THOUGHTS ON FOIE GRAS #2
Some really bad foie gras is about to hit California.
Foie gras—fattened duck liver, a controversial delicacy—has been banned in California since 2012. On Jan. 7, a judge overturned the ban. At least for now, it’s legal. Chefs are excited to the brink of indecency. Animal rights activists sorting through the “mutilated bird” section of their iPhoto and readying their picket signs. Diners are looking to get a taste of this taboo foodgasm. It’s Foiemaggedon 2015. I’ve been talking to chefs, restaurateurs, foie gras farmers, activists and others involved in the fracas. Over the next few days, I will release a series of “Thoughts on Foie Gras,” with their insights and my own observations on the controversy.
#2: SOME REALLY BAD FOIE GRAS IS ABOUT TO HIT CALIFORNIA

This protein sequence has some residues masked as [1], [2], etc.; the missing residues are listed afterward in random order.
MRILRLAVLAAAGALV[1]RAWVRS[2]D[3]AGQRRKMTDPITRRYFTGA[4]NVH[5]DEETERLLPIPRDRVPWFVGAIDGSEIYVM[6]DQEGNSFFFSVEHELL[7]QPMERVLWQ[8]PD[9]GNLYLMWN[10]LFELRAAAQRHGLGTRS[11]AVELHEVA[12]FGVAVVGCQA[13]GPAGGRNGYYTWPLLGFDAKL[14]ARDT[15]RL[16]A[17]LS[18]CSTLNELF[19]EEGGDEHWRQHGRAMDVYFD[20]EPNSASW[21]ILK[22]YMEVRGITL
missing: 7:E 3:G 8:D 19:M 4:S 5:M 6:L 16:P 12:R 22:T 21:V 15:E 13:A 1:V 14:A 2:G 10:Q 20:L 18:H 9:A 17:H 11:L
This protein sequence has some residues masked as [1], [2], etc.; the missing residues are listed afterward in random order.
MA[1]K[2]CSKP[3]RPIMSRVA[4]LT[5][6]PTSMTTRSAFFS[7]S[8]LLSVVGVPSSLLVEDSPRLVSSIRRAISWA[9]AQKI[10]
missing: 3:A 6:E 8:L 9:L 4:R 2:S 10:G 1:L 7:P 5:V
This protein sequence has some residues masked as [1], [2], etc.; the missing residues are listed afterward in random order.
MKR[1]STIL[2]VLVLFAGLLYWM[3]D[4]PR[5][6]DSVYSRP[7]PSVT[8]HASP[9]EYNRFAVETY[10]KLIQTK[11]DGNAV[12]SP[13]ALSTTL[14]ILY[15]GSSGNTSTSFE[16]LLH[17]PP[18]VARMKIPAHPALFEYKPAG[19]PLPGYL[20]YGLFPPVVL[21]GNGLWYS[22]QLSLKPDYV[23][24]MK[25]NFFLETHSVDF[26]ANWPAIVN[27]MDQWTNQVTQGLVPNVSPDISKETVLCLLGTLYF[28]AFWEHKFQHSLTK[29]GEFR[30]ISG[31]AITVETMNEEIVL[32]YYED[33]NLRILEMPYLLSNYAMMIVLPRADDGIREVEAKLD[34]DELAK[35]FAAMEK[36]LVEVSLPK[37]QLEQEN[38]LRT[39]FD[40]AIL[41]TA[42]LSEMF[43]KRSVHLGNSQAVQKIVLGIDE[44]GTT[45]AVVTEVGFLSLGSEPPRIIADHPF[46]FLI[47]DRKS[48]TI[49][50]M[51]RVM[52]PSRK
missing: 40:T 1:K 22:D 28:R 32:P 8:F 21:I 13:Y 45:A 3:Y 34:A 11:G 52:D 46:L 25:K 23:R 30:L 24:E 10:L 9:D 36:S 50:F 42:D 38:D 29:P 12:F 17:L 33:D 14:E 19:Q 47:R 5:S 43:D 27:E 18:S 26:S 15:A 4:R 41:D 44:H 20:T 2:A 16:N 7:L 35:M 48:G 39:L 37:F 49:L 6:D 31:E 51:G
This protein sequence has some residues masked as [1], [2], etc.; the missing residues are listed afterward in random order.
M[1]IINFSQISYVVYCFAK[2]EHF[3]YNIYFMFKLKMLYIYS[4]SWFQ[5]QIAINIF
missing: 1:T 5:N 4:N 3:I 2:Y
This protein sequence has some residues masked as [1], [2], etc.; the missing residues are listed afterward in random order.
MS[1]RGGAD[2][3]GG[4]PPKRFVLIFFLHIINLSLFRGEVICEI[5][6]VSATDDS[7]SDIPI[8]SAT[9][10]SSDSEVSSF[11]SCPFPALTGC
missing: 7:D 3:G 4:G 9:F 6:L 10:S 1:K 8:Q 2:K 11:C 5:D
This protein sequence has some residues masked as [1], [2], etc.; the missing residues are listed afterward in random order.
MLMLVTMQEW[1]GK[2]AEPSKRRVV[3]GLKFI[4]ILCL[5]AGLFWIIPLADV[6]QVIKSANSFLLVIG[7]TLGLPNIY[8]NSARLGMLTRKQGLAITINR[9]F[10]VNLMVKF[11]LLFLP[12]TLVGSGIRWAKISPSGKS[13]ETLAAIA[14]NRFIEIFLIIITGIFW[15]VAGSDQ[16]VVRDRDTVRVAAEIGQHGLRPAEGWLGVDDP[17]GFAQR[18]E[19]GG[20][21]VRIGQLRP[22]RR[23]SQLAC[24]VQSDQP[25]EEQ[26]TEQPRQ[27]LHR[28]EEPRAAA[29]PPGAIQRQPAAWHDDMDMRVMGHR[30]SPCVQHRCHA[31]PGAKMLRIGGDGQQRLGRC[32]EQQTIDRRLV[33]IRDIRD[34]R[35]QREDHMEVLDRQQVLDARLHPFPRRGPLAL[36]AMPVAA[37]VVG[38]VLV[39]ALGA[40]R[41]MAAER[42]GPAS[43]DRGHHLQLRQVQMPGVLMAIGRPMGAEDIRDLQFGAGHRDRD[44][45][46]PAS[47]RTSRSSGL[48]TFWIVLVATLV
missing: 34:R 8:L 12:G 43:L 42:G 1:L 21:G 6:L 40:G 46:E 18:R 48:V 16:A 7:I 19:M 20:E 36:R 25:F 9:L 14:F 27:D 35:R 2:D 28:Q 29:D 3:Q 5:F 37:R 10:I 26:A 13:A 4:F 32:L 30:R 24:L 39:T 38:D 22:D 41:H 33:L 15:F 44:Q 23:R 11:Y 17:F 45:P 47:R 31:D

Just because foie gras tastes like spiritual enlightenment doesn't mean that every chef knows how to cook it. You have to de-vein it. You have to be very careful in preparing it. It's been illegal for two years, during which time some young chefs have come of age. That means they haven't cooked with it (or at least not much), and yet they're calling the shots. It's like giving your teenager the keys to a Ferrari. Good chance he'll drive it into a tree. There are also different grades of foie gras—A, B or C. A is top of the line. B is fine for searing a lobe. C is cat food for rich people (not really, but it's sub-par). And since foie is the current menu Jesus, saving restaurants from the otherwise "down month" of January, places that wouldn't normally serve foie gras are going to give it a go. It's going to end in expensive tears. For maximum enjoyment, make sure you trust your chef. Even better if he's old and French.